The island’s population is cosmopolitanand multicultural.
In the Malagasy language Nosy Be means Big Island and it is also known by such names as Nosy Manitra, Perfumed Island and Antsiranbazaha.
The population became multicultural and colorful when Indian foreigners and Europeans, which are called “vazaha”, came to the island.
Nosy Be’s first inhabitants are believed to have been 15th-century Swahili and Indian traders. Later, the island served as a magnet for refugees, merchants and settlers of all descriptions.
In 1839 the Sakalava queen Tsiomeko fled to Nosy Be and turned to the French for help in resisting her Merina enemies. In 1841 the Sakalava ceded both Nosy Be and neighbouring Nosy Komba to France.
In recent years, with increasing tourism development and local environmental pressures, deforestation has become a problem on the island, as has destruction and damage of offshore coral reefs.
The “Sakalava” were the first ethnic group to form in Madagascar and descended from the African Bantu.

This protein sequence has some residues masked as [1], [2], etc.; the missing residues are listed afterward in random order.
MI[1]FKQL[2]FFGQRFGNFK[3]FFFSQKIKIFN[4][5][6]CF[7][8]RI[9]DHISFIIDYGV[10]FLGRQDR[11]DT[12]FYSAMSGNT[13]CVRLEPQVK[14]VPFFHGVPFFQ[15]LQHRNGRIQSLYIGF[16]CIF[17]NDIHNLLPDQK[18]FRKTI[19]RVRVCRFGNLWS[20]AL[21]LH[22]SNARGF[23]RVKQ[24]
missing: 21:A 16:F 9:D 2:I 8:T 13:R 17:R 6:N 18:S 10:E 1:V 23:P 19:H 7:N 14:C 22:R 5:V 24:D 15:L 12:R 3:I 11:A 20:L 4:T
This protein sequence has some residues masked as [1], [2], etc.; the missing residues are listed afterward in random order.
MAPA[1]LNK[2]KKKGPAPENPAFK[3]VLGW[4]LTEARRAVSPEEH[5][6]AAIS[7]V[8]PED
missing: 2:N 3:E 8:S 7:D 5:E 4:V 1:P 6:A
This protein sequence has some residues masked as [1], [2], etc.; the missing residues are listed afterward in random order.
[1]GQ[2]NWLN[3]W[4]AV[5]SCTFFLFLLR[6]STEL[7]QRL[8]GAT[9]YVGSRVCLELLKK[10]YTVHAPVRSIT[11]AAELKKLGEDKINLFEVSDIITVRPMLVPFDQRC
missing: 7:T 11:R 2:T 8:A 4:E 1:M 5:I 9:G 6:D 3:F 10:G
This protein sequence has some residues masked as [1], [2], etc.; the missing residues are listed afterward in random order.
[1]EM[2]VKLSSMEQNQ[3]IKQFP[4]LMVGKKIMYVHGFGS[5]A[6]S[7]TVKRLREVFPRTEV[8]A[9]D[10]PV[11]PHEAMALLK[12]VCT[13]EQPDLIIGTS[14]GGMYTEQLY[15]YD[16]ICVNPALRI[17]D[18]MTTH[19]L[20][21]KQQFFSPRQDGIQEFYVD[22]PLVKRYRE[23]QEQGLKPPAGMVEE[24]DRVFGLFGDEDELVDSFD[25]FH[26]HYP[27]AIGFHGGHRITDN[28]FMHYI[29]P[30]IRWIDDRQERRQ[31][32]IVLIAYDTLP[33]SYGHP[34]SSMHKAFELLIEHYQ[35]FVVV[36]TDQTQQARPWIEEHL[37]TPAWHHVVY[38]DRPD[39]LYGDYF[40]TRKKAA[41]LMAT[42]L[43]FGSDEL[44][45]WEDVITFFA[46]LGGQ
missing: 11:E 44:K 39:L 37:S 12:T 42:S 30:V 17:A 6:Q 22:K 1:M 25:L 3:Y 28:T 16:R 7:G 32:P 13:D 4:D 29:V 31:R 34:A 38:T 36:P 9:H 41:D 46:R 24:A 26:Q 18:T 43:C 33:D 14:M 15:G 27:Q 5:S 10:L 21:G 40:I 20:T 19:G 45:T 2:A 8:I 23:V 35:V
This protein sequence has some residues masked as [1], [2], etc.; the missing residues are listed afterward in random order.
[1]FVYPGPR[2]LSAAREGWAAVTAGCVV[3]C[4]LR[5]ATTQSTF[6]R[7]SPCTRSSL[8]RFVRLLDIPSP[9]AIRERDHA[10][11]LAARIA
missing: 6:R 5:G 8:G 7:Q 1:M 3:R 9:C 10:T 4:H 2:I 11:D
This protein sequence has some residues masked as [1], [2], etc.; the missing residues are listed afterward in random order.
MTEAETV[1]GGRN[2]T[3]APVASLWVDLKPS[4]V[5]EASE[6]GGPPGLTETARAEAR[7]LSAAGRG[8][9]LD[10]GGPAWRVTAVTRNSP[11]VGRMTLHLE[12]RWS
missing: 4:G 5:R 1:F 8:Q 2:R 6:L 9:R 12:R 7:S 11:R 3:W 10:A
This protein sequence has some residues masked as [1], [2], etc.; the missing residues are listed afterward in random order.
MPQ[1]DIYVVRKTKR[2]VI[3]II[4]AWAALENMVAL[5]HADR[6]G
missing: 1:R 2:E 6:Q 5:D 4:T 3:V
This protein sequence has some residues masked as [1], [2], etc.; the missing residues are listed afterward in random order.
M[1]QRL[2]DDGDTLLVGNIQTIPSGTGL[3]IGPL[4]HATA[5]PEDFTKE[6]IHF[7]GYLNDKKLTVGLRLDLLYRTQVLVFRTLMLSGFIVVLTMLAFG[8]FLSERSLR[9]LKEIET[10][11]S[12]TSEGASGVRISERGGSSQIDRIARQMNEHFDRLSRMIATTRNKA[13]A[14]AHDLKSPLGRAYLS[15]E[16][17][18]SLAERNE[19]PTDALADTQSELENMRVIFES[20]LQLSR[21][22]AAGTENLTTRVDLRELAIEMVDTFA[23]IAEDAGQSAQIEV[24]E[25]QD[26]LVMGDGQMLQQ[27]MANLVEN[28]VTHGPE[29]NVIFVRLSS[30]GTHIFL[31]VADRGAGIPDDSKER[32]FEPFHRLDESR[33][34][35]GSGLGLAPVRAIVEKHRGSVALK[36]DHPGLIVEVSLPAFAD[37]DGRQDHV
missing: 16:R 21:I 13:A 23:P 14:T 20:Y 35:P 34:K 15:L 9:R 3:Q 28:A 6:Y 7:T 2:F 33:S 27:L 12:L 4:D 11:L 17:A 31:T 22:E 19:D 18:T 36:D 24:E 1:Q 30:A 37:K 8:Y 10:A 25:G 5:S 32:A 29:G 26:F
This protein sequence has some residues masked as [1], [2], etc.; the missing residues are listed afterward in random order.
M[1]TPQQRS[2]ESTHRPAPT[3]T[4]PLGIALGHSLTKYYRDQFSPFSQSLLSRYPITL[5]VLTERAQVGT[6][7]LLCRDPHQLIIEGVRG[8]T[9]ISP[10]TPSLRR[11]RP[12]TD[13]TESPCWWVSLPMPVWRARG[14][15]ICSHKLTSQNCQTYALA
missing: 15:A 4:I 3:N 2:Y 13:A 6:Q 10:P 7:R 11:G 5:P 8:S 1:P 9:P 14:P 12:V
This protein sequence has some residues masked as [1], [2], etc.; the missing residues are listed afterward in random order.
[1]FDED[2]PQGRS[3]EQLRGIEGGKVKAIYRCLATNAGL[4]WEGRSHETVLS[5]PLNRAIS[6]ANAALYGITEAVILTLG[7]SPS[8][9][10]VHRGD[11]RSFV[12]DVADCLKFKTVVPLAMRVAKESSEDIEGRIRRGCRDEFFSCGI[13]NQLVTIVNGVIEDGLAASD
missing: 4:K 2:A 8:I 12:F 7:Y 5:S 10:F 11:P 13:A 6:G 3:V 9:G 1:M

Their name means “those who live in the long gorge”. The home of the Sakalava extends from southwest Madagascar to the north to the island of Nosy Be.
Historically the Sakalava were for a long time a ruling ethnic group of Madagascar, who sold people as slaves to Europe in exchange for weapons and other valuables. Even today they are still the second largest ethnic group of the country, but of course the slave trade dates back several centuries.
Every seven years, families with male children celebrate a big festival in which the boys are circumcised. It is a tradition that the boy’s grandfather eats the cut off foreskin afterwards.
Without the forest, there will be no more water, without water, there will be no more rice.
— Madagascar Proverb